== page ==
Roy Hibbert’s chance of joining USA Basketball appears to be a long shot

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We brought you the news of Roy Hibbert working behind the scenes to cut through a tremendous amount of red tape in an effort that, if successful, would give him the opportunity to play for Team USA in international basketball competition.

The problem is that Hibbert once played for Jamaica, and although he was born in the U.S. and has dual citizenship with both countries, FIBA has strict rules in place that make it difficult, though not impossible, for a player to switch teams.

There is a rule in place that would appear to give Hibbert a glimmer of hope in this process, though chances are viewed as slim that he would meet the criteria necessary to allow him to be a part of USA Basketball.

From Marc Stein of ESPN.com:

The little-known rule states that a player who has represented one country after the age of 17 may “exceptionally request” that FIBA allow him to play for another country’s national team if that national team is “of the player’s country of origin” and if the request is deemed to be “in the interest of the development of basketball in that country.”

However …

While Hibbert satisfies half of those requirements, having been born a New Yorker, I’m told USAB’s pessimism stems from the fact that it would be a gargantuan stretch to convince FIBA that adding the Indiana Pacers’ All-Star center to Mike Krzyzewski’s roster would have even a sliver of impact on the state of the game in this country.

And that’s the issue.

Hibbert’s addition would be big, both literally and figuratively, for Team USA moving forward, as a dominant inside presence is really all that’s missing from a team stacked at every other position.

But there’s no impact at all to the game of basketball in the U.S. whether Hibbert does or does not play, and that sticking point is what will likely keep him from ever joining the roster.

Stephen Curry, Warriors finalize $201 million, 5-year deal

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OAKLAND, Calif. (AP) Stephen Curry has finalized his new contract, signing his $201 million, five-year deal after he reached agreement when the free agency period began July 1.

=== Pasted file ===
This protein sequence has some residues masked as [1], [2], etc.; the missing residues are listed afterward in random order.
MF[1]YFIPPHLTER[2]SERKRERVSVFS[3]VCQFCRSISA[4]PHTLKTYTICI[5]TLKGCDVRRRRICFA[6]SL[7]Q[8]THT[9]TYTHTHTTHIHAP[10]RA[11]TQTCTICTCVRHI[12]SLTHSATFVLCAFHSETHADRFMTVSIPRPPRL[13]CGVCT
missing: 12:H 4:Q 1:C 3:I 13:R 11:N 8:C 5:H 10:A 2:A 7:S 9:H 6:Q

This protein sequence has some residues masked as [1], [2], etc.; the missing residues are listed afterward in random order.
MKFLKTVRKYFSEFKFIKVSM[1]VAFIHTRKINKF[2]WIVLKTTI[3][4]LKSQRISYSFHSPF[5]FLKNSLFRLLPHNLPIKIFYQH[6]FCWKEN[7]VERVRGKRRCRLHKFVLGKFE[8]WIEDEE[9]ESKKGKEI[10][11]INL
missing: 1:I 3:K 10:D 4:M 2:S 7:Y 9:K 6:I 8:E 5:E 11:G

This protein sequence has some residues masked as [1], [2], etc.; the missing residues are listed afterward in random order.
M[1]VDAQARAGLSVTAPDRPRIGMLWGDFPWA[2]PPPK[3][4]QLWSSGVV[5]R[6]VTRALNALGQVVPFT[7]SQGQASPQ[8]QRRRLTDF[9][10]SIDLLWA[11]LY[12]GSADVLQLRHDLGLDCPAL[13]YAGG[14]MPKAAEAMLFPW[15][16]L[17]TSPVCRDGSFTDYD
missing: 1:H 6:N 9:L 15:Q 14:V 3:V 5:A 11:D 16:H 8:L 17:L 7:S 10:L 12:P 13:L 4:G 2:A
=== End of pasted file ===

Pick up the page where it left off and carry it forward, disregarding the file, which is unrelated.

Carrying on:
His contract initially was the richest ever, until James Harden topped it with a $228 million extension from the Houston Rockets.

NBA Finals MVP Kevin Durant also signed his new contract worth approximately $53 million over the next two years.

On Tuesday, NBA champion Golden State announced its other signings of returning free agents.

Starting center Zaza Pachulia has a $3.5 million, one-year contract. Andre Iguodala, the 2015 Finals MVP, received a three-year contract with $48 million guaranteed; fellow key reserve Shaun Livingston is getting $24 million and three years, and David West earned a one-year deal for the veteran minimum $2.3 million.

More AP NBA: https://www.apnews.com/tag/NBAbasketball

Report: Arron Afflalo signs one year deal with Orlando Magic

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Take one more NBA veteran off the free agent board.

According to report from ESPN’s Adrian Wojnarowski, Arron Afflalo has signed a one-year deal with the Orlando Magic. Afflalo’s deal with the Magic is $2.1 million according to Wojnarowski, which is the veteran’s minimum for a player with his experience.

Afflalo, 31, previously played for the Magic from 2012 to 2014 before being traded to the Denver Nuggets.

Via Twitter:

Afflalo played for the Sacramento Kings last season averaging 8.4 points, 2 rebounds, and 1.3 assists per game.

Report: Suns’ Brandon Knight tears ACL in left knee, could miss season

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Phoenix Suns point guard Brandon Knight could be out for the 2017–18 NBA season with a torn ACL in his left knee.

That’s according to a report from ESPN’s Adrian Wojnarowksi, who released the news on Tuesday afternoon.

Knight, 25, has roughly three years and $45 million left on the contract he signed in 2015.

Via Twitter:

Knight has been speculated as a potential trade chip for some time, but with him out it is unclear whether Phoenix will want to make a move with the players currently on their roster.

Knight averaged 11 points, 2.4 assists, and 2.2 rebounds per game for the Suns last season in 54 contests.

Adam Silver: ‘I feel bad for what’s-ever is going on in Cleveland’

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Kyrie Irving‘s trade request has injected excitement into an NBA offseason that was slipping into a slow period, give or take a Carmelo Anthony trade.

NBA commissioner Adam Silver on The Rich Eisen Show:

I love the interest. I’m not ecstatic about the drama.

I feel bad for what’s-ever is going on in Cleveland, and I have no first-hand information. But I assume where there’s smoke, there’s fire. Brian Windhorst has sort of been cataloguing LeBron’s career for a long time, and he usually has very accurate insights from that team.

It’s upsetting to hear that, when you see superstar players who have co-existed, who had so much success together – obviously three Finals in a row, one championship – to hear that, for whatever reason, there’s a sense that they can’t continue to co-exist. Yeah, that’s drama, but it’s not necessarily the kind of drama that the league wants.

Silver knows he probably can’t break up the Warriors, so he wanted teams to step up and compete with Golden State. The Cavaliers had been the league’s best hope the last few years, and LeBron James ensures they remain a title contender. But this disarray hurts their chances.

If you’re wearing a tin-foil hat, remember what happened last time Silver felt bad for Cleveland